Hi! Co-pirate Kristin here. I’m a little behind Caroline in getting my posts in. As you saw in our introduction, we’re still holding down full-time jobs while trying to sail as much as we can. The weather on the Chesapeake has been exceptional for August–comparatively cool and dry–so we’ve been trying to get out as much as possible, and work, well, is work and sometimes kicks up a squall of its own. So lots of backed up posts that I hope to get up in the next week or so. And as you will see in the Events section, we are on vacation next week — sailing down the Chesapeake wherever the winds take us for 9 days, anchoring out and eating well. So more to come!
Meanwhile, this was the main course during our raft up at St. Michaels when Caroline made her fabulous stuffed tomatoes. We’ll post the appetizer recipes and a tale of the weekend soon. Bon voyage, and bon appetit!
This flank steak has never failed to please, and is so easy. You can make the same recipe with cheaper, more available London Broil…it won’t be as good, but it will vastly improve London Broil! Marinate it a bit longer, and really slice it as thin as you can…leftovers make good sandwiches (would be the same with flank, but there are no leftovers… sort of the culinary equivalent of dead men tell no tales…….)
You will need a nice cut of flank steak — we had 2.5 lbs for seven people and very few leftovers — garlic, ginger, soy sauce, olive oil, and black pepper. This “ulu” and rounded hardwood cutting bowl from Alaska Cutlery is one of my favorite galley tools for finely chopping aromatics. Quick and easy, uniform and combined, and you can leave midway to tack the sails and not worry about things rolling around or spilling.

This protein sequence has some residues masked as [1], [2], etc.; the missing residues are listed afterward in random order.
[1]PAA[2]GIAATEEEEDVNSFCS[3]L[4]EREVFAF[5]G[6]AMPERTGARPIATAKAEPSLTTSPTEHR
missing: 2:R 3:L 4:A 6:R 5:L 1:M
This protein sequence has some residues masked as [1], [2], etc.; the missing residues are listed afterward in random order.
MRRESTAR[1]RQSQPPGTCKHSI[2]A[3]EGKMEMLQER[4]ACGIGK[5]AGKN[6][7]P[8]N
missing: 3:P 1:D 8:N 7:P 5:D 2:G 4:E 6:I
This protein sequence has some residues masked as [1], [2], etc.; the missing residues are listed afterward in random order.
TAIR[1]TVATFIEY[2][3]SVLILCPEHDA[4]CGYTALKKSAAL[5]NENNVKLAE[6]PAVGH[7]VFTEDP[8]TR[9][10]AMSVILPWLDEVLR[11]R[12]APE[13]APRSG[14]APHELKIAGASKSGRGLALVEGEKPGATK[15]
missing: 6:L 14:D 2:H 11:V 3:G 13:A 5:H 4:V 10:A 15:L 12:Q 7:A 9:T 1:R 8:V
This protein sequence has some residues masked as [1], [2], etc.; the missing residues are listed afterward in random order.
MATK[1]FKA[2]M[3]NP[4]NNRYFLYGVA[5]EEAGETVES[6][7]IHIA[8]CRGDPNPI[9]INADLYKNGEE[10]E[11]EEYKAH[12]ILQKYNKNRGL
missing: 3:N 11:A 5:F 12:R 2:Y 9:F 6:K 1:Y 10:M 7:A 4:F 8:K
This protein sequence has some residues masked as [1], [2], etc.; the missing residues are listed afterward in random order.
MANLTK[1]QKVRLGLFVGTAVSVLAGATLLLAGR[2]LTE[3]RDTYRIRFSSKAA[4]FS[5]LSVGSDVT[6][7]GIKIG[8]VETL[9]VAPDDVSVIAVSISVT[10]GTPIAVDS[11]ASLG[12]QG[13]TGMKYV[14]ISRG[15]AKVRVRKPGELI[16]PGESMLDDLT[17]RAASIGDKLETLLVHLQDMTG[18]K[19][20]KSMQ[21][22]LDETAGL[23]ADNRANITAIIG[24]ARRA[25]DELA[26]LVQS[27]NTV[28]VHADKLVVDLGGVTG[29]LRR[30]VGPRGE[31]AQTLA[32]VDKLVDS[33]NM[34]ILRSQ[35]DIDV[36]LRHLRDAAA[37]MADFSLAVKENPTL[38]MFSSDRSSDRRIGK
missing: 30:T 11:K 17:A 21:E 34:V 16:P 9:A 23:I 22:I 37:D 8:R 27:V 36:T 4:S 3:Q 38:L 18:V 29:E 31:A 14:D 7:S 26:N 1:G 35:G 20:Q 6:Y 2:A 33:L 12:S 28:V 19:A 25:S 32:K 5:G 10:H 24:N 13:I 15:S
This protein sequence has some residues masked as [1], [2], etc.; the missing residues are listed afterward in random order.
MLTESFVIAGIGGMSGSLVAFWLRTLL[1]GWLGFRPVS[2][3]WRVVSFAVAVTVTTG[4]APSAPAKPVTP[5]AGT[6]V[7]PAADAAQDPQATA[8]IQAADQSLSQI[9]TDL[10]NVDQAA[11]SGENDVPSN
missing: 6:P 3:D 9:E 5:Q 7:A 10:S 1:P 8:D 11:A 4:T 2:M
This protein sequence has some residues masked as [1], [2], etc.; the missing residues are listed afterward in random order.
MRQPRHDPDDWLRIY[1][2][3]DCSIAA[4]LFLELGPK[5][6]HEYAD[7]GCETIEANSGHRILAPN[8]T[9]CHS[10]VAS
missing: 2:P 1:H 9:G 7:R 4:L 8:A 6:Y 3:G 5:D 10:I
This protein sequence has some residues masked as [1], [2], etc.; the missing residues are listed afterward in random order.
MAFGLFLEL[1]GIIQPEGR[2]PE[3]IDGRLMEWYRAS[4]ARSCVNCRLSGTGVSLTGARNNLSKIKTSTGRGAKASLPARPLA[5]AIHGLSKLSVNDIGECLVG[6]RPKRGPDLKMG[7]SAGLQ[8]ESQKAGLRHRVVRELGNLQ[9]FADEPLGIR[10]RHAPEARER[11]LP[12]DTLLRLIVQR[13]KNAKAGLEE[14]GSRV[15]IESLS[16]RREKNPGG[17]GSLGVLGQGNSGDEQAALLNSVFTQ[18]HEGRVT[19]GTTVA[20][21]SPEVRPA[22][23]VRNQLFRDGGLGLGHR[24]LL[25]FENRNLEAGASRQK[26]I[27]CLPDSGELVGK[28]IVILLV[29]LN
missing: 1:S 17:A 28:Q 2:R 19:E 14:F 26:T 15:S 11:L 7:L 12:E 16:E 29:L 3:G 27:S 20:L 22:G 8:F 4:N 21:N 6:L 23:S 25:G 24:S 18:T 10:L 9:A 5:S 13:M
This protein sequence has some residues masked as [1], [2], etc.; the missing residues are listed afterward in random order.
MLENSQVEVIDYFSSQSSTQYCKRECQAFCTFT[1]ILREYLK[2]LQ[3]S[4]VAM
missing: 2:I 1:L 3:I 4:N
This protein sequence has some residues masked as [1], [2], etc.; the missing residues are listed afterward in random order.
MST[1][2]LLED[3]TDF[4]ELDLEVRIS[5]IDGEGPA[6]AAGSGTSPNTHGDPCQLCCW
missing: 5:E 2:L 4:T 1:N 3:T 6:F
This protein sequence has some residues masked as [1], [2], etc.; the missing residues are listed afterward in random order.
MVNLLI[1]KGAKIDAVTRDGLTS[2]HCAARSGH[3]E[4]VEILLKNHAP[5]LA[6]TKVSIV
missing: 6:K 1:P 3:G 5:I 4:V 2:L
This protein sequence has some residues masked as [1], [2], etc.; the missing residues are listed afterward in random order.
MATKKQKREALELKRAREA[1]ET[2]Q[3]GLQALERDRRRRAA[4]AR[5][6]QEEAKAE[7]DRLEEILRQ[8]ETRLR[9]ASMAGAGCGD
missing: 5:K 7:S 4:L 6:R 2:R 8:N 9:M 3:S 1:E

Finely chop about a cubic inch of both garlic and ginger for every 1 to 1.5 lbs of meat. There’s not a lot of precision here, as it’s just a marinade (longer marinating will intensify flavors with slightly less aromatics, though don’t go too long or meat will deteriorate).
Put garlic, ginger, and about 1/2 cup of both olive oil and soy sauce per 1 to 1.5 lbs of meat in a large, heavy ziploc bag, together with a dash of black pepper and the meat.
This is a marinating strategy that is great at home, but priceless on a boat — easily manageable and disposable, and if you’re not raw-meat-o-phobic you can throw things like vegetables (in this case, broccoli and cauliflower are wonderful) in the marinade afterwards and grill or saute them. When recipes call for you to “turn” something that’s marinating — and you’re underway and heeled over — it’s much easier to grab a ziploc bubble, give it a turn and a squeeze and stuff it back in the icebox with the speed and agility required underway!
At this point, with the anchor set, but the camera dead and two appetizers to make, I passed the meat up to my captain and grill master to cook, with my brother’s Blackberry as the sole memorial of the event. I’ll have Peter do a future post on grilling tips, with photos, but here are the main rules: know your grill, and put the thick end of the steak over the hottest portion (ours is closest to the fuel source, a small propane tank attached to one end of the grill); preheat the grill to a high temperature, then turn to medium heat and put the meat on to get a good sear; cook on one side, then the other until the char and firmness are just right. We’re not going to pretend we use a thermometer on board…here is a tip on firmness: using your hand as a comparable, meat is rare when it feels like the loose flesh between your index finger and thumb. If you nick it with a knife, the meat will still be red in the middle. This is when we like to remove it, as it will continue to cook for a few minutes after it is removed from the grill.
After you let the meat rest for 5 or 10 minutes (minimum…no maximum to worry about other than it cooling…and it’s wonderful cold!), slice it as thinly as you can across the grain. Encourage diners to taste before salting — the soy sauce adds a lot of saltiness.
And finally, eat with your fingers…you’re at sea!